This Machine-Vision Ekranoplan Might Just Follow You Home

What is it that’s not quite either a plane or a boat, but has characteristics of both? There are probably a lot of things that fit that description, but the one that [Nick Rehm] is working on is known as an ekranoplan. Specifically, he’s looking to make the surface-skimming ground-effect vehicle operate autonomously.

If you think you’ve heard about ekranoplans around here before, you’d be right — we’ve covered a cool LIDAR-controlled model ekranoplan that [rctestflight] worked on about a year ago, and more recently, [ThinkFlight]’s attempts to make an autonomous ekranoplan that can follow behind a boat. The latter is where [Nick] enters the collaboration, and the featherweight foam ground-effect vehicle shown in the video below is his test platform.

After sorting out the basic airframe design and getting the LIDAR integrated, he turned his attention to the autonomous bit, which relies on a Raspberry Pi 4 running ROS and a camera with a wide-angle lens. The Pi uses machine vision algorithms to find an “AprilTag” fiducial marker in the scene, which gives the flight controller information about the relative orientation of the ekranoplan to the tag. [Nick] tested tag tracking using an electric longboard, and the model ekranoplan did an admirable job of not only managing the ground-effect, but also staying on target right behind him. And hats off to [Nick] for keeping all the balls in the air and not breaking his neck in the process.

We’re looking forward to seeing what [Nick] built here end up in [ThinkFlight]’s big ekranoplan build. Ground-effect vehicles like these are undeniably cool, and it seems like they’ve got the potential to solve some interesting transportation problems.

9 thoughts on “This Machine-Vision Ekranoplan Might Just Follow You Home

  1. What interesting transportation problems does this solve? If I recall correctly, full-size ekranoplans blew out their own brief candle by combining the worst characteristics of planes in the water (needs smooth water, nature doesn’t cooperate reliably, drowns its passengers and cargo when anything goes wrong) and boats in the air (boats being notably bad at flying).

    1. Not really, they might not be as easy to use as you’d hope but in terms of potential effectiveness they are not bad, able to lift massively heavy loads, and travel at good pace – its more like gaining some of the benefits of being a cargo ship while traveling at more aircraft speeds.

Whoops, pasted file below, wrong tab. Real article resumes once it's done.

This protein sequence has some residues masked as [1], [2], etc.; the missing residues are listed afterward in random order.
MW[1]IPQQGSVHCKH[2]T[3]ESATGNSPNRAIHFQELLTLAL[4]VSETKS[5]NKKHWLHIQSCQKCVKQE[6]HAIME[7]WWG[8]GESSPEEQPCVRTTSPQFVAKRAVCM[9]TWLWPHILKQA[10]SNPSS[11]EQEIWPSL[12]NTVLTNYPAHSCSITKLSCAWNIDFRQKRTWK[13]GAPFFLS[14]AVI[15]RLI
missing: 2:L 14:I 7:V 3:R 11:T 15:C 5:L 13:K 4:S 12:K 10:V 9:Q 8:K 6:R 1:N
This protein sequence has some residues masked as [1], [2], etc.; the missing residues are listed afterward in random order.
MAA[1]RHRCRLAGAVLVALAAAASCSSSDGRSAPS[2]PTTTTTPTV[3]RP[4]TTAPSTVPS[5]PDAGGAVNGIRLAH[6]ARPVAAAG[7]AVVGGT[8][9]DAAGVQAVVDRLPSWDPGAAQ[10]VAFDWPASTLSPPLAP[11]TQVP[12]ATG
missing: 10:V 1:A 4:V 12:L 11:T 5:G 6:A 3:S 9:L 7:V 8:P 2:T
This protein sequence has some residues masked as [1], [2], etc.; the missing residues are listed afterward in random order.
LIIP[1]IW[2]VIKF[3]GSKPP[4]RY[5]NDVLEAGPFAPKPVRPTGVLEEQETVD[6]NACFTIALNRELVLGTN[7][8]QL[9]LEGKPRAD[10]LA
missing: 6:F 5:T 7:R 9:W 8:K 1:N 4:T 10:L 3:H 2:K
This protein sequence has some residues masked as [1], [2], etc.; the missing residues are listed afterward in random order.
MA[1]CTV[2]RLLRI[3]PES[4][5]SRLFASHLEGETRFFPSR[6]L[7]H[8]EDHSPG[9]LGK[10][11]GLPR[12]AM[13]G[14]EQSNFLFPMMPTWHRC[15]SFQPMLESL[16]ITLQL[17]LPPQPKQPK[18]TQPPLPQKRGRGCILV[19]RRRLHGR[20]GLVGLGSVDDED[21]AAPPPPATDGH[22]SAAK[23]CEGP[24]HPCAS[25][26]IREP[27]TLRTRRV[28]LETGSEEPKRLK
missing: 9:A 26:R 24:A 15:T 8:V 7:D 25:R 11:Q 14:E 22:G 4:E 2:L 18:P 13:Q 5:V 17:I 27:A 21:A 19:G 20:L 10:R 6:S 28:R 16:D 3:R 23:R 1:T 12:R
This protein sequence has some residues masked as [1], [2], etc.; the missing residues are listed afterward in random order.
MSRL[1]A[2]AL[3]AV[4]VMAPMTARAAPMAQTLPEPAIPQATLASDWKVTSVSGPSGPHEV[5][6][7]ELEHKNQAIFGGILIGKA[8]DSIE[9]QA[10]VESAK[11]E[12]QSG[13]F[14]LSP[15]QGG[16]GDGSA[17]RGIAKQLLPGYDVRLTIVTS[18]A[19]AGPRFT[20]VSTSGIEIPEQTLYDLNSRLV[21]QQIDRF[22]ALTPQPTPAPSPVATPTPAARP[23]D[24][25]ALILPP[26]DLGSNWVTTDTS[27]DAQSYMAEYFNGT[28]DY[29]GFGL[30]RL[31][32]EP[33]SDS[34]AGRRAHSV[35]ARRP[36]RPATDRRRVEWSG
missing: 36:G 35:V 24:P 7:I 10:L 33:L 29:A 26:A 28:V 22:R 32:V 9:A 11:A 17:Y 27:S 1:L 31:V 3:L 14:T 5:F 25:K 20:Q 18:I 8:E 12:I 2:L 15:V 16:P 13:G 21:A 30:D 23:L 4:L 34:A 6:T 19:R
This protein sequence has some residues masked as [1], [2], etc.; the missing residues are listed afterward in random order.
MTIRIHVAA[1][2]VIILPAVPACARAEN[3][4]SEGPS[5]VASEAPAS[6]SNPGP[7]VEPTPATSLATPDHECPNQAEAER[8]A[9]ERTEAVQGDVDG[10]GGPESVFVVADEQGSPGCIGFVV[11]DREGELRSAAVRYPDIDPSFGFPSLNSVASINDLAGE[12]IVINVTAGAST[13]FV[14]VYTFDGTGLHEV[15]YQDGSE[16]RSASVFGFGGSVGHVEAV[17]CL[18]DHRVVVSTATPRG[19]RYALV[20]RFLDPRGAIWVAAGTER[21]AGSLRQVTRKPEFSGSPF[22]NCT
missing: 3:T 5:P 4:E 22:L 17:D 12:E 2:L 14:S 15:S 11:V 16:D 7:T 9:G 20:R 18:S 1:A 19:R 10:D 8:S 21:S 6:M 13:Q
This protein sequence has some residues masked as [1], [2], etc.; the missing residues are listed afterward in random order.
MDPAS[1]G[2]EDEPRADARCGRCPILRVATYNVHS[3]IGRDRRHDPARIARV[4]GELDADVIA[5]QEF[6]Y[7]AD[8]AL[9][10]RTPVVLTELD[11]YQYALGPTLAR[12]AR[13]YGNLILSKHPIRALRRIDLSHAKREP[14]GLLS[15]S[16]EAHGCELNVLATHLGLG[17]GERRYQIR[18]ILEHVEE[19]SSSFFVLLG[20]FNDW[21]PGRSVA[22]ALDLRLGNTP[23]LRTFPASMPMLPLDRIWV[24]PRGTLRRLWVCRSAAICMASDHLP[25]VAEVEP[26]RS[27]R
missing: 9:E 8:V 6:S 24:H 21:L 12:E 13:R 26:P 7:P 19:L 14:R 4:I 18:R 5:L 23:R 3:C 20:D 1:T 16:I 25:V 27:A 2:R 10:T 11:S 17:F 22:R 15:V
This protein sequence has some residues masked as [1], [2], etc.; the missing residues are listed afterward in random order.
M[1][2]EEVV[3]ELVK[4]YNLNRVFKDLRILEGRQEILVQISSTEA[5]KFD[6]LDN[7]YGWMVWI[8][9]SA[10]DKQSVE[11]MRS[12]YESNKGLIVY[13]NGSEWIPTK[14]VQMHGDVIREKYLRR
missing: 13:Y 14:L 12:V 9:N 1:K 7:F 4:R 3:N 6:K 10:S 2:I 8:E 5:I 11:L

The thing that really kills them isn’t that the WIG effect isn’t good enough, as at least at any larger scale its more than capable of dealing with rough water, or drowning when anything goes wrong, though no doubt that could happen the big ones I know of anyway were all designed as flyingboat so do that strange thing of floating pretty damn well, as their enormous fuselage really is a boat hull.

      What really kills them is they are just plain hard to use efficiently – the wings might only be stumpy but they are still pretty big and stick out more than enough – making loading and unloading much more challenging, and they don’t really bring much to the table over regular aircraft and cargo ships – normal aircraft can really fly so take the direct routes no matter the destination, and cargo ships can carry vastly more – slower and use more fuel pushing all that water out the way for the same sort of capacity, but you can scale them up a great deal without scaling up the fuel costs as much, and maintaining a footprint that actually fits in normal dockside infrastructure.

      In many ways its the same sort of reason you don’t see many hovercraft around, not because they are not superb bits of kit but that they are rather more specifically really great at something you can do well enough other more versatile or convenient ways. For instance if there was a real need to transport heavy objects across The Pond quickly and often they obviously would be hands down winners – they would be able to carry way more than cargo aircraft, so less trips required and being a direct route over water the whole way normal aircraft don’t make any gains there. They would also get there way faster than the boat could, and being a dedicated route special docking infrastructure to make loading/unloading easy and fast could easily be built for them. But they would then be nearly hopeless if you instead needed to go directly across the the NA continent, or cross France to get into the Med – might be able to fly well enough to do so, but its not going to be the choice still, you would go round Spain etc staying over water instead, and then when you got there without the specialist infrastructure to aid in unloading…

      Also actually getting them into the air in the first place requires a great deal of power, as you still have the boat problem of pushing through all that water to get up to speed.

  2. It looks like a dedicated video + compute stick is necessary to really in crease detection time in a small package. I have recently been playing with the OAK D-Lite . And for $100, it’s REALLY interesting :

    I think it might be able to replace a lot of the heavy lifting you’re doing on the raspi and offload it to this camera and “compter vision swiss army knife”.

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